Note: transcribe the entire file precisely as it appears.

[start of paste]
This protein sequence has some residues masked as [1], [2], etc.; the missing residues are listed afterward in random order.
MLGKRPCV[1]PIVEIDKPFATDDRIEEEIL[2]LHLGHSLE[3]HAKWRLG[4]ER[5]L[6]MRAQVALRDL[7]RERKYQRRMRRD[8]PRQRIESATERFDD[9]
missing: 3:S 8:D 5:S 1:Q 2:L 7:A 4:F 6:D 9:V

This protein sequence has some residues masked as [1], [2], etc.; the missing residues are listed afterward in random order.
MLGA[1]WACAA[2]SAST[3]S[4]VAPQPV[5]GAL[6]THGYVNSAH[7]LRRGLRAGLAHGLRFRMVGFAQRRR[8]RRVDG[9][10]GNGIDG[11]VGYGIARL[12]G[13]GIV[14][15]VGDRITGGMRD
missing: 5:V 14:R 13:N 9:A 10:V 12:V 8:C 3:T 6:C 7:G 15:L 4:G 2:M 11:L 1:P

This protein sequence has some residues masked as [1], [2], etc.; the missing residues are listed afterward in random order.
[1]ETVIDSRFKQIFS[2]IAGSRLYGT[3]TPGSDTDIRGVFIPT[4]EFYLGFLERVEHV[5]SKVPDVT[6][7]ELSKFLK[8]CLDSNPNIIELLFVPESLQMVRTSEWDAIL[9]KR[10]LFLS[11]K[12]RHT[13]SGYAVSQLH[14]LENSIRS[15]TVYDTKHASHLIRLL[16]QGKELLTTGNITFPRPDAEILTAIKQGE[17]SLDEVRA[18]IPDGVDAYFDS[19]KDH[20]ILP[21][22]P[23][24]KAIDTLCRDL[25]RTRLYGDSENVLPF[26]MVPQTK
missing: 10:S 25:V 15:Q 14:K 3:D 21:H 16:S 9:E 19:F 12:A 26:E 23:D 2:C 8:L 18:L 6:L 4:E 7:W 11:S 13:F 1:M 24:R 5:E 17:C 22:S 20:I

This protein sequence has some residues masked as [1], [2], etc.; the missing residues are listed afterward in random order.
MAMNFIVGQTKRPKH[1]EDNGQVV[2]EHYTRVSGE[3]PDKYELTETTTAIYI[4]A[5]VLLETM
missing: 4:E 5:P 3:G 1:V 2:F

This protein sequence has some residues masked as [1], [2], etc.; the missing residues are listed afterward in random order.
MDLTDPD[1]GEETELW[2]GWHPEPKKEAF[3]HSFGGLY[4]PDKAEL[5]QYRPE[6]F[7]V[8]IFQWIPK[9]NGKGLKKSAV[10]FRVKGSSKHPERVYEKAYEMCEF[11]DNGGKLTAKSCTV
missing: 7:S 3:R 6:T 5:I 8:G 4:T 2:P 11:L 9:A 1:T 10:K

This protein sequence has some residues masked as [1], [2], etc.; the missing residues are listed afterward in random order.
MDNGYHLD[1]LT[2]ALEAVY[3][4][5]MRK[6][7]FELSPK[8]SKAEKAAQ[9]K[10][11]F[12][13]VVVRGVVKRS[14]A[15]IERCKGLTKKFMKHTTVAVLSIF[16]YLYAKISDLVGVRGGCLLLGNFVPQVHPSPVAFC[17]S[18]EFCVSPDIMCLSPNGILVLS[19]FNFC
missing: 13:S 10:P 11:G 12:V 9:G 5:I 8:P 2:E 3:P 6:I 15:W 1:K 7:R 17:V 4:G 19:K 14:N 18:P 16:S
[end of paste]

This protein sequence has some residues masked as [1], [2], etc.; the missing residues are listed afterward in random order.
MLGKRPCV[1]PIVEIDKPFATDDRIEEEIL[2]LHLGHSLE[3]HAKWRLG[4]ER[5]L[6]MRAQVALRDL[7]RERKYQRRMRRD[8]PRQRIESATERFDD[9]
missing: 3:S 8:D 5:S 1:Q 2:L 7:A 4:F 6:D 9:V

This protein sequence has some residues masked as [1], [2], etc.; the missing residues are listed afterward in random order.
MLGA[1]WACAA[2]SAST[3]S[4]VAPQPV[5]GAL[6]THGYVNSAH[7]LRRGLRAGLAHGLRFRMVGFAQRRR[8]RRVDG[9][10]GNGIDG[11]VGYGIARL[12]G[13]GIV[14][15]VGDRITGGMRD
missing: 5:V 14:R 13:N 9:A 10:V 12:V 8:C 3:T 6:C 7:G 15:L 4:G 2:M 11:L 1:P

This protein sequence has some residues masked as [1], [2], etc.; the missing residues are listed afterward in random order.
[1]ETVIDSRFKQIFS[2]IAGSRLYGT[3]TPGSDTDIRGVFIPT[4]EFYLGFLERVEHV[5]SKVPDVT[6][7]ELSKFLK[8]CLDSNPNIIELLFVPESLQMVRTSEWDAIL[9]KR[10]LFLS[11]K[12]RHT[13]SGYAVSQLH[14]LENSIRS[15]TVYDTKHASHLIRLL[16]QGKELLTTGNITFPRPDAEILTAIKQGE[17]SLDEVRA[18]IPDGVDAYFDS[19]KDH[20]ILP[21][22]P[23][24]KAIDTLCRDL[25]RTRLYGDSENVLPF[26]MVPQTK
missing: 10:S 25:V 15:Q 14:K 3:D 21:H 16:S 9:E 19:F 12:A 26:E 23:D 2:C 8:L 18:L 6:L 4:E 7:W 11:S 13:F 1:M 24:R 5:E 17:C 22:S 20:I

This protein sequence has some residues masked as [1], [2], etc.; the missing residues are listed afterward in random order.
MAMNFIVGQTKRPKH[1]EDNGQVV[2]EHYTRVSGE[3]PDKYELTETTTAIYI[4]A[5]VLLETM
missing: 4:E 5:P 3:G 1:V 2:F

This protein sequence has some residues masked as [1], [2], etc.; the missing residues are listed afterward in random order.
MDLTDPD[1]GEETELW[2]GWHPEPKKEAF[3]HSFGGLY[4]PDKAEL[5]QYRPE[6]F[7]V[8]IFQWIPK[9]NGKGLKKSAV[10]FRVKGSSKHPERVYEKAYEMCEF[11]DNGGKLTAKSCTV
missing: 7:S 3:R 6:T 5:I 8:G 4:T 2:P 11:L 9:A 1:T 10:K

This protein sequence has some residues masked as [1], [2], etc.; the missing residues are listed afterward in random order.
MDNGYHLD[1]LT[2]ALEAVY[3][4][5]MRK[6][7]FELSPK[8]SKAEKAAQ[9]K[10][11]F[12][13]VVVRGVVKRS[14]A[15]IERCKGLTKKFMKHTTVAVLSIF[16]YLYAKISDLVGVRGGCLLLGNFVPQVHPSPVAFC[17]S[18]EFCVSPDIMCLSPNGILVLS[19]FNFC
missing: 13:S 10:P 11:G 12:V 9:G 5:I 8:P 2:E 3:P 6:I 15:W 1:K 7:R 17:V 4:G 19:K 14:N 18:P 16:S